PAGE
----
Beaufort High students’ anti-bullying show invited to Rotary Zone meeting
A troupe of drama students from Beaufort High School is attracting growing numbers of fans who support the group’s anti-bullying show, and local Rotarians think so much of the students’ work that they bankrolled a trip to a regional Rotary conference in North Carolina.
“If You See Something, Say Something,” is a collection of dramatic sketches aimed at getting students to intervene or contact responsible adults when they witness their fellow students being bullied.
“It’s a very positive message delivered in a very powerful way,” said Bill Evans, chairman of the Beaufort County School Board and a member of the Rotary Club of the Lowcountry. “And it’s exciting to see the production’s creativity and energy gaining a wider audience.”
The Zone 33 Rotary Peace Symposium April 5 in Chapel Hill, N.C. attracted Rotarians from South Carolina, North Carolina, Virginia, West Virginia, Tennessee, Delaware, Maryland and the District of Columbia. The Beaufort High group performed last month at an Eastern South Carolina Rotary conference in Myrtle Beach, where the students also participated in a question-and-answer session and discussed ways in which the show might serve as a model for statewide Rotary programs.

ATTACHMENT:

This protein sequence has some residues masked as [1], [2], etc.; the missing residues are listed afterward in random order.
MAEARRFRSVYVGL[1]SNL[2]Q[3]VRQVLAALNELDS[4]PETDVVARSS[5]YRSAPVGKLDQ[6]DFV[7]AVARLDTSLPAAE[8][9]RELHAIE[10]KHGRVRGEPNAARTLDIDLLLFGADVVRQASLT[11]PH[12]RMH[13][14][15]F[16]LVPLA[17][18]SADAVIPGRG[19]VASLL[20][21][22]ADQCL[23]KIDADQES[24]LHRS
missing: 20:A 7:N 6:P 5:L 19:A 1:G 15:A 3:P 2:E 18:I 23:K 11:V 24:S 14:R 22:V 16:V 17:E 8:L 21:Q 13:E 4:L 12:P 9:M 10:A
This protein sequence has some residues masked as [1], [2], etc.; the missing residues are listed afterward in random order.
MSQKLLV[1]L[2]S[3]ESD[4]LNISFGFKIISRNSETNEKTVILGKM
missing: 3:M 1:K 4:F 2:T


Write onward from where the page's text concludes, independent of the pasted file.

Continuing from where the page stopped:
Seven Rotary clubs in Beaufort County – Hilton Head, Van Landingham, Sunset, Bluffton, Beaufort, Sea Island and Lowcountry – contributed to defraying the drama students’ traveling expenses to Chapel Hill, and the school district is covering their transportation costs.
Beaufort High Drama Director LaRaine Fess and her students performed their show to sixth-graders across Beaufort County earlier this year. Rotary Club of the Lowcountry members distributed anti-bullying activity books and bookmarkers to students as they left the assemblies, and both contained the school district’s toll-free anti-bullying hotline numbers (843-322-2435 or 866-611-1102) and e-mail address (email@example.com).
“Rotary’s partnership with this performance – and the club’s broader partnership with the school district to help prevent bullying – is what schools and communities should be all about,” said Chief Student Services Officer Gregory McCord. “We continue to receive messages from middle-schoolers throughout the district who talk about how the show has helped to change their attitudes and perceptions, either as an active participant in bullying or as an observer.
“At the end of the day, we have students and the community fully engaged in support of a unified message”, McCord added.